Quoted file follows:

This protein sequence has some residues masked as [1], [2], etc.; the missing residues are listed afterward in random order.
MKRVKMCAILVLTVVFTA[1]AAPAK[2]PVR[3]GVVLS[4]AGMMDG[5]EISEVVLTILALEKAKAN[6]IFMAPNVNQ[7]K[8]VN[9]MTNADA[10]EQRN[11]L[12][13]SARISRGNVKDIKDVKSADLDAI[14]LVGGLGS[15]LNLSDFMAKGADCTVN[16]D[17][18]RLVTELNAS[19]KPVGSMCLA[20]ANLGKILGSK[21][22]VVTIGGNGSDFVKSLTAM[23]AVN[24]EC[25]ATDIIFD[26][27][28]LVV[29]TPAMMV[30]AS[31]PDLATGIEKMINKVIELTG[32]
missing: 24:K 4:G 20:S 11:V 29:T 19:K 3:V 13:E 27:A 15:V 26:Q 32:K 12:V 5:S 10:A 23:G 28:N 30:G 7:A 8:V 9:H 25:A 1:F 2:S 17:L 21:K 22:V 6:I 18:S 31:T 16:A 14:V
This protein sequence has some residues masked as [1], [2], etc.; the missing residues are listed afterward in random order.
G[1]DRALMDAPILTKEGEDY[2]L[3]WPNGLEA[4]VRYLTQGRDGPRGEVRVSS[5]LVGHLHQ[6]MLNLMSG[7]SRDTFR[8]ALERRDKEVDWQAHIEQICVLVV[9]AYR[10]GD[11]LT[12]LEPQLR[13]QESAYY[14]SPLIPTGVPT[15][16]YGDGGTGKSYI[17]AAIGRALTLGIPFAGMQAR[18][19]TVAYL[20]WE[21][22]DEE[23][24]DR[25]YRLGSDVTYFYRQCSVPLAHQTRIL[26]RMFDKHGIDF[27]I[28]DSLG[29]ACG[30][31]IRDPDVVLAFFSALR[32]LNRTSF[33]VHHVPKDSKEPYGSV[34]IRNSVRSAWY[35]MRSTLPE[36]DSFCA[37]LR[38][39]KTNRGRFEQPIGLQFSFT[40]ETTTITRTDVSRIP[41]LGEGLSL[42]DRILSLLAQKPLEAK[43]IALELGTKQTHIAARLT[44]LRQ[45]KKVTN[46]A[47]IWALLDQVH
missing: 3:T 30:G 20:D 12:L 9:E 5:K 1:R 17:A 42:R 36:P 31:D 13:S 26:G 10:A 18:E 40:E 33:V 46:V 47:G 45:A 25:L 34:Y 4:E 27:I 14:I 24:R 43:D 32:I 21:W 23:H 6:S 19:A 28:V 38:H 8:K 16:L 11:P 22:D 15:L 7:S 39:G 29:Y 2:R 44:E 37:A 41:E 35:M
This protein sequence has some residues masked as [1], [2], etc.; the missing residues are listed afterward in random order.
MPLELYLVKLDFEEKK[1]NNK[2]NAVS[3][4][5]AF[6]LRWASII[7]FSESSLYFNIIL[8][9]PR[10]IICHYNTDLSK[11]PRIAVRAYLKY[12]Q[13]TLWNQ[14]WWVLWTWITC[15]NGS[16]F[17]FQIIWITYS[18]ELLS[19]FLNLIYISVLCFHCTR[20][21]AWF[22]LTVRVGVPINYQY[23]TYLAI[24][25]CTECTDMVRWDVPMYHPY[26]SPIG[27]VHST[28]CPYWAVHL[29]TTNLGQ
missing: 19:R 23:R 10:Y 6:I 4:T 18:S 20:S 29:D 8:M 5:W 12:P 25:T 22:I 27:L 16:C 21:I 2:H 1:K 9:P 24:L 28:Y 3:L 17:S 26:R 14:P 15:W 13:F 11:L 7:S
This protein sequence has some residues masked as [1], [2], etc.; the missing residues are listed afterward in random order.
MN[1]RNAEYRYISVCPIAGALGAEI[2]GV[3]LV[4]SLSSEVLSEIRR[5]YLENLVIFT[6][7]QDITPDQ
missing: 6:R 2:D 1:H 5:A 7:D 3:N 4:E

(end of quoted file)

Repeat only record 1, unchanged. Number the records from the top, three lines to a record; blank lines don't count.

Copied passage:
This protein sequence has some residues masked as [1], [2], etc.; the missing residues are listed afterward in random order.
MKRVKMCAILVLTVVFTA[1]AAPAK[2]PVR[3]GVVLS[4]AGMMDG[5]EISEVVLTILALEKAKAN[6]IFMAPNVNQ[7]K[8]VN[9]MTNADA[10]EQRN[11]L[12][13]SARISRGNVKDIKDVKSADLDAI[14]LVGGLGS[15]LNLSDFMAKGADCTVN[16]D[17][18]RLVTELNAS[19]KPVGSMCLA[20]ANLGKILGSK[21][22]VVTIGGNGSDFVKSLTAM[23]AVN[24]EC[25]ATDIIFD[26][27][28]LVV[29]TPAMMV[30]AS[31]PDLATGIEKMINKVIELTG[32]
missing: 24:K 4:G 20:S 11:V 29:T 19:K 3:V 13:E 27:A 15:V 26:Q 32:K 12:V 5:S 10:A 23:G 28:N 30:G 7:A 8:V 9:H 25:A 1:F 2:S 17:L 21:K 22:V 6:I 18:S 31:T 16:A 14:V